Currency converter
^
News Feed
News Search Topics
ОК
Use filter
You can filter your feed,
by choosing only interesting
sections.
Loading

Crimea referendum on joining Russia not challenged by NATO — Russian envoy

March 12, 2015, 17:36 UTC+3 BRUSSELS
The conflict in Ukraine and the one-year anniversary of Crimea’s reunification with Russia featured high on the agenda at the NATO headquarters meeting
1 pages in this article
People on Lenin Square after the end of a referendum in Simferopol, Crimea, Ukraine, 16 March 2014

People on Lenin Square after the end of a referendum in Simferopol, Crimea, Ukraine, 16 March 2014

© EPA/YURI KOCHETKOV

BRUSSELS, March 12. /TASS/. Russia's envoy to NATO said on Thursday the alliance’s member states and partner nations had not contested Russia’s remarks that Crimea’s referendum on joining Russia a year ago complied with international law.

Alexander Grushko, who met ambassadors from the 50-nation Euro-Atlantic Partnership Council (EAPC) on Wednesday, said: "No-one at the meeting challenged our statements that Crimea's vote was in compliance with international law."

Conflict in Ukraine and the one-year anniversary of Crimea’s reunification with Russia featured high on the agenda at the NATO headquarters meeting, bringing together ambassadors from the 28 NATO allies and 22 other countries from Europe and central Asia.

"I noticed a press release published by NATO after the meeting, saying that all EAPC members had allegedly condemned the ‘annexation’ of Crimea," Grushko said, noting that such announcements "looked strange, to say the least", considering that "far from all council members spoke at the meeting, and no-one at all during the meeting challenged our statements that Crimeans’ vote was in compliance with international law."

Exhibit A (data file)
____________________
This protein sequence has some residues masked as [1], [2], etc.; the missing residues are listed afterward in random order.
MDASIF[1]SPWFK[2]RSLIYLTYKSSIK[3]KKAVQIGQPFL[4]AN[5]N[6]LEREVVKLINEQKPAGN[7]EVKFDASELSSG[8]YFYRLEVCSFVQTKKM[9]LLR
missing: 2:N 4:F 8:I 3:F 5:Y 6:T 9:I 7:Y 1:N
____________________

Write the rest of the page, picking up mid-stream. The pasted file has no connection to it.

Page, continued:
Established in 1997 as successor to the North Atlantic Cooperation Council, the Euro-Atlantic Partnership Council is a multilateral forum for consultation and co-operation among the allied nations and their partners. EAPC members regularly exchange views on current political and security-related issues.

Crimea, where most residents are ethnic Russians, refused to recognise the legitimacy of authorities brought to power amid riots during a coup in Ukraine in February 2014.

In mid-March last year, the Black Sea peninsula rejoined Russia following a referendum. More than 82% of the electorate took part in the vote. Over 96% backed splitting from Ukraine and spoke in favour of reuniting with Russia.

Results of the referendum were celebrated by many Crimeans but the vote was widely criticised by Western leaders and at the United Nations.

Show more
In other media
Реклама
Реклама